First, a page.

Teaching Multiplication and Division Relationship Using Arrays

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An arrangement of objects, pictures, or numbers in columns and rows is called an array. In this article, you will learn how to use arrays to show the relationship between multiplication and division.

Key standard: Use multiplication and division within 100 to solve word problems in situations involving arrays. (3.OA.A.3)

Students in Grades 3 and up will learn that division can be thought of in two ways, partitioning and measurement. Although at this level students may not use these names, you can convey the meaning of both kinds of division so that they can have a better understanding of the division process. When you divide to find the number of objects in each group, the division is called fair sharing or partitioning. For example:

A farmer is filling baskets of apples. The farmer has 24 apples and 4 baskets. If she divides them equally, how many apples will she put in each basket?

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When you divide to find the number of groups, the division is called measuring or repeated subtraction. You can keep subtracting 4 from 24 until you reach 0. Each 4 you subtract is a group or basket.

A farmer has 24 apples. She wants to sell them at 4 apples for $1. How many baskets of 4 can she fill?

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Array Division

Manipulatives and visual aids are important when teaching multiplication and division. Students have used arrays to illustrate the multiplication process. Arrays can also illustrate division.

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Because division is the inverse, or “opposite,” of multiplication, you can use arrays to help students understand how multiplication and division are related. If in multiplication we find the product of two factors, in division we find the missing factor if the other factor and the product are known.

In the multiplication model below, you multiply to find the number of counters in all. In the array division model, you divide to find the number of counters in each group. The same three numbers are used. The model shows that division “undoes” multiplication and multiplication “undoes” division. So when multiplying or dividing, students can use a fact from the inverse operation. For example, if students know that 4 × 5 = 20, they also know the related division fact 20 ÷ 4 = 5 or 20 ÷ 5 = 4. Students can also check their work by using the inverse operation.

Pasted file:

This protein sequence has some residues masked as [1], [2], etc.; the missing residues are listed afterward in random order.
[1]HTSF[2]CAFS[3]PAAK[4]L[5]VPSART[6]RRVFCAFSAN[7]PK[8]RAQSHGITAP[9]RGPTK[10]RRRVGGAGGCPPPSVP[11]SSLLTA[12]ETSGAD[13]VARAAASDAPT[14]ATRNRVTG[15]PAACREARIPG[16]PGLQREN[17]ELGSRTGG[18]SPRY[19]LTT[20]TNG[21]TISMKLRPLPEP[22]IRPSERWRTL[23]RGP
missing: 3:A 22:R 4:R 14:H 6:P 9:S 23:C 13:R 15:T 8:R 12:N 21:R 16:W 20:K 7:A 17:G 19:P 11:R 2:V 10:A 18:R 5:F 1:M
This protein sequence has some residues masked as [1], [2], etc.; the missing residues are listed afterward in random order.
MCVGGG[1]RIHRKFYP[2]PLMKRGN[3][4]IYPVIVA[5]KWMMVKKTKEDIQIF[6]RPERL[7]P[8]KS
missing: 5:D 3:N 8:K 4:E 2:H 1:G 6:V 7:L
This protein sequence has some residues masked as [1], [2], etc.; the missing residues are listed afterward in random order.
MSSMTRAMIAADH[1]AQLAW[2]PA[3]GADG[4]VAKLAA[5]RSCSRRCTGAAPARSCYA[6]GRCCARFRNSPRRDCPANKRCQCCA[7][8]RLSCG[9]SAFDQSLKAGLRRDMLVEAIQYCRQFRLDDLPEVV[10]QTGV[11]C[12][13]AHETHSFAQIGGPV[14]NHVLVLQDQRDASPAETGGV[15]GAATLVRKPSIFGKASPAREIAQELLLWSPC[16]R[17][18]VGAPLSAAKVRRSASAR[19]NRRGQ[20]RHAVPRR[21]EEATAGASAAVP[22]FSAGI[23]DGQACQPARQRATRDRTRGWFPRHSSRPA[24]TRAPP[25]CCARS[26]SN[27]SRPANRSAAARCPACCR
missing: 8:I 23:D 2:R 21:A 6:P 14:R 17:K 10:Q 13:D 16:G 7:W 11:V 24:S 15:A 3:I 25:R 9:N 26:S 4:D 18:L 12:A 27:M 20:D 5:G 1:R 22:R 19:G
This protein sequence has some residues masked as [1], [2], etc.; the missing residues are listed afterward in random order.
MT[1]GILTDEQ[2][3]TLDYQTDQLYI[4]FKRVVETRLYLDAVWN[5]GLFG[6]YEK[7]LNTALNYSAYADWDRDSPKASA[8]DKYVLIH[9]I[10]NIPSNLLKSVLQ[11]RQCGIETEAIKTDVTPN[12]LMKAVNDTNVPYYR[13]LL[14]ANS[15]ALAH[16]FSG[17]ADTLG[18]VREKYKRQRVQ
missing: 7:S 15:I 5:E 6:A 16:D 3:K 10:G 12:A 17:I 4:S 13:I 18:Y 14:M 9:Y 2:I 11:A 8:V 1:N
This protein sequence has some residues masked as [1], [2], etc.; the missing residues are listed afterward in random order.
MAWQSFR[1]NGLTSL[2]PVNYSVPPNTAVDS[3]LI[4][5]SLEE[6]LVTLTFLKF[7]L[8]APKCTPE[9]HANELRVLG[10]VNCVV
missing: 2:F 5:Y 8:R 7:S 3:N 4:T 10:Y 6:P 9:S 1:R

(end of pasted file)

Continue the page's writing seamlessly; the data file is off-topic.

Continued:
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Relating Multiplication and Division

Notice that the numbers in multiplication and division sentences have special names. In multiplication, the numbers being multiplied are called factors; the result of the multiplication is called the product. In division, the number being divided is the dividend, the number that divides it is the divisor, and the result of the division is the quotient. Discuss the relationship of these numbers as you explain how multiplication and division are related.

There are other models your students can use to explore the relationship between multiplication and division. Expose your students to the different models and let students choose which model they find most helpful. Here is an example using counters to multiply and divide.

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Here is an example using a number line.

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Another strategy your students may find helpful is using a related multiplication fact to divide. Here is an example.

18 ÷ 6 = ?

Think: 6 × ? = 18
Six times what number is 18?

6 × 3 = 18,
so 18 ÷ 6 = 3.

Dividing with 0 and 1

When students understand the concept of division, they can proceed to explore the rules for dividing with 0 and 1. Lead students to discover the rules themselves by having them use counters to model the division. A few examples follow.

When any number (except 0) is divided by itself, the quotient is 1.

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When any number is divided by 1, the quotient is that number.

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When 0 is divided by any number (except 0), the quotient is 0.

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Students may be curious what happens if they divide by 0. Explain that it is not an easy concept, and even professional mathematicians struggle to explain it! One strategy to show why it is not possible is to have students try to divide any number into groups of zero. No matter how many groups you make, it doesn't work.

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Division in the Real World

Encourage students to think about the relationship between multiplication and division when they solve real-world problems. For example, they can use a related multiplication fact to find the unit cost of an item—for example, the cost of one baseball cap priced at 3 for $18.

$18 ÷ 3 = ?
Think: 3 × ? = $18

3 × $6 = $18,
so $18 ÷ 3 = $6.

The cost is $6 for one baseball cap.

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